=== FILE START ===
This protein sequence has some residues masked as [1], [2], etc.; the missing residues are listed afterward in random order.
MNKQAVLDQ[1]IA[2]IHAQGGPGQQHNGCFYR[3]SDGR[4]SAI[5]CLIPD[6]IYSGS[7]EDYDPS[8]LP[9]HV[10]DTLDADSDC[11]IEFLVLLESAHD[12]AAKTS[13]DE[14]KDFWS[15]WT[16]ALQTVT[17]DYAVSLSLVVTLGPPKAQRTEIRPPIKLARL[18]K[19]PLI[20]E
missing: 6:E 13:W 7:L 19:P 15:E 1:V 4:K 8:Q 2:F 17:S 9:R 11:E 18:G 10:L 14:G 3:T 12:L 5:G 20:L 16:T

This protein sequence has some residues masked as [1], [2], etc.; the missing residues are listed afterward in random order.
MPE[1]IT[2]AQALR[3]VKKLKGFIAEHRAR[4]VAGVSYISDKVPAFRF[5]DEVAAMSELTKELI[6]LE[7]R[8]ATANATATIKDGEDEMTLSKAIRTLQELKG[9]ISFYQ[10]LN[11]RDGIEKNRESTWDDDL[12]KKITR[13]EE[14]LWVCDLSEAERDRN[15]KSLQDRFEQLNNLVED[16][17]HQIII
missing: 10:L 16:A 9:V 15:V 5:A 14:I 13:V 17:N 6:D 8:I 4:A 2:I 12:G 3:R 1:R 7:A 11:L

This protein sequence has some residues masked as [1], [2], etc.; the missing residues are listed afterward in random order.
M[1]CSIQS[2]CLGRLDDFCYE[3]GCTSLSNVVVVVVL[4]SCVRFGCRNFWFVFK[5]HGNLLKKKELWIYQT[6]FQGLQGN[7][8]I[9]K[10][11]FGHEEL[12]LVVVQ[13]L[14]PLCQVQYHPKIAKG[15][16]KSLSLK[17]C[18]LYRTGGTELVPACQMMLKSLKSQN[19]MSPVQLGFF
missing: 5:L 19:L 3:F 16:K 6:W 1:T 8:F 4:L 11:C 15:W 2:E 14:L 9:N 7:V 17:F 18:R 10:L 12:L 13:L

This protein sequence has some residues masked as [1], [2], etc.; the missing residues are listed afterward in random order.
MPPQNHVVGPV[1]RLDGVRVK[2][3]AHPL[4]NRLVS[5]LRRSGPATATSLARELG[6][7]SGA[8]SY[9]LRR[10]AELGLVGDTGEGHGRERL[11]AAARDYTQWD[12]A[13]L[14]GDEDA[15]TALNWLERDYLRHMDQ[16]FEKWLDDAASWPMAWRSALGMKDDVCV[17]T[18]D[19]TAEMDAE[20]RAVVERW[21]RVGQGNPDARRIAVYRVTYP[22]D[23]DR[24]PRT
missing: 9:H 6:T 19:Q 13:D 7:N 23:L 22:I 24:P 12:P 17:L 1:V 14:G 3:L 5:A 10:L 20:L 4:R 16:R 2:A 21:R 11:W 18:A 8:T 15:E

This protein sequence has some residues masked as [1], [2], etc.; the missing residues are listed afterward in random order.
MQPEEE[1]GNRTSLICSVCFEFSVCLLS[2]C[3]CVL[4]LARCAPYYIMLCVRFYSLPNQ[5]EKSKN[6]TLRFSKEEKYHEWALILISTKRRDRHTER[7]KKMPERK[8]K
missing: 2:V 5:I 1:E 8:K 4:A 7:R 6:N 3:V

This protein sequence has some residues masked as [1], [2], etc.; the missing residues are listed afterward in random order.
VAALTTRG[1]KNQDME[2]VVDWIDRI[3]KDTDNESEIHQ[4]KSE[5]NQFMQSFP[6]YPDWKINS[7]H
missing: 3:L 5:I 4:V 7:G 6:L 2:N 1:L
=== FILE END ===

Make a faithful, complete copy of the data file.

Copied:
This protein sequence has some residues masked as [1], [2], etc.; the missing residues are listed afterward in random order.
MNKQAVLDQ[1]IA[2]IHAQGGPGQQHNGCFYR[3]SDGR[4]SAI[5]CLIPD[6]IYSGS[7]EDYDPS[8]LP[9]HV[10]DTLDADSDC[11]IEFLVLLESAHD[12]AAKTS[13]DE[14]KDFWS[15]WT[16]ALQTVT[17]DYAVSLSLVVTLGPPKAQRTEIRPPIKLARL[18]K[19]PLI[20]E
missing: 6:E 13:W 7:L 19:P 15:E 1:V 4:K 8:Q 2:F 17:S 9:R 11:E 18:G 10:L 14:G 3:T 12:L 5:G 20:L 16:T

This protein sequence has some residues masked as [1], [2], etc.; the missing residues are listed afterward in random order.
MPE[1]IT[2]AQALR[3]VKKLKGFIAEHRAR[4]VAGVSYISDKVPAFRF[5]DEVAAMSELTKELI[6]LE[7]R[8]ATANATATIKDGEDEMTLSKAIRTLQELKG[9]ISFYQ[10]LN[11]RDGIEKNRESTWDDDL[12]KKITR[13]EE[14]LWVCDLSEAERDRN[15]KSLQDRFEQLNNLVED[16][17]HQIII
missing: 10:L 16:A 9:V 15:V 5:A 14:I 13:V 17:N 6:D 8:I 4:A 2:I 12:G 3:R 1:R 7:A 11:L

This protein sequence has some residues masked as [1], [2], etc.; the missing residues are listed afterward in random order.
M[1]CSIQS[2]CLGRLDDFCYE[3]GCTSLSNVVVVVVL[4]SCVRFGCRNFWFVFK[5]HGNLLKKKELWIYQT[6]FQGLQGN[7][8]I[9]K[10][11]FGHEEL[12]LVVVQ[13]L[14]PLCQVQYHPKIAKG[15][16]KSLSLK[17]C[18]LYRTGGTELVPACQMMLKSLKSQN[19]MSPVQLGFF
missing: 5:L 19:L 3:F 16:K 6:W 1:T 8:F 4:L 11:C 15:W 2:E 14:L 9:N 7:V 17:F 18:R 10:L 12:L 13:L

This protein sequence has some residues masked as [1], [2], etc.; the missing residues are listed afterward in random order.
MPPQNHVVGPV[1]RLDGVRVK[2][3]AHPL[4]NRLVS[5]LRRSGPATATSLARELG[6][7]SGA[8]SY[9]LRR[10]AELGLVGDTGEGHGRERL[11]AAARDYTQWD[12]A[13]L[14]GDEDA[15]TALNWLERDYLRHMDQ[16]FEKWLDDAASWPMAWRSALGMKDDVCV[17]T[18]D[19]TAEMDAE[20]RAVVERW[21]RVGQGNPDARRIAVYRVTYP[22]D[23]DR[24]PRT
missing: 9:H 6:T 19:Q 13:D 7:N 23:L 22:I 24:P 12:P 17:L 1:V 14:G 3:L 5:A 10:L 20:L 4:R 16:R 2:A 21:R 11:W 18:A 8:T 15:E

This protein sequence has some residues masked as [1], [2], etc.; the missing residues are listed afterward in random order.
MQPEEE[1]GNRTSLICSVCFEFSVCLLS[2]C[3]CVL[4]LARCAPYYIMLCVRFYSLPNQ[5]EKSKN[6]TLRFSKEEKYHEWALILISTKRRDRHTER[7]KKMPERK[8]K
missing: 2:V 5:I 1:E 8:K 4:A 7:R 6:N 3:V

This protein sequence has some residues masked as [1], [2], etc.; the missing residues are listed afterward in random order.
VAALTTRG[1]KNQDME[2]VVDWIDRI[3]KDTDNESEIHQ[4]KSE[5]NQFMQSFP[6]YPDWKINS[7]H
missing: 3:L 5:I 4:V 7:G 6:L 2:N 1:L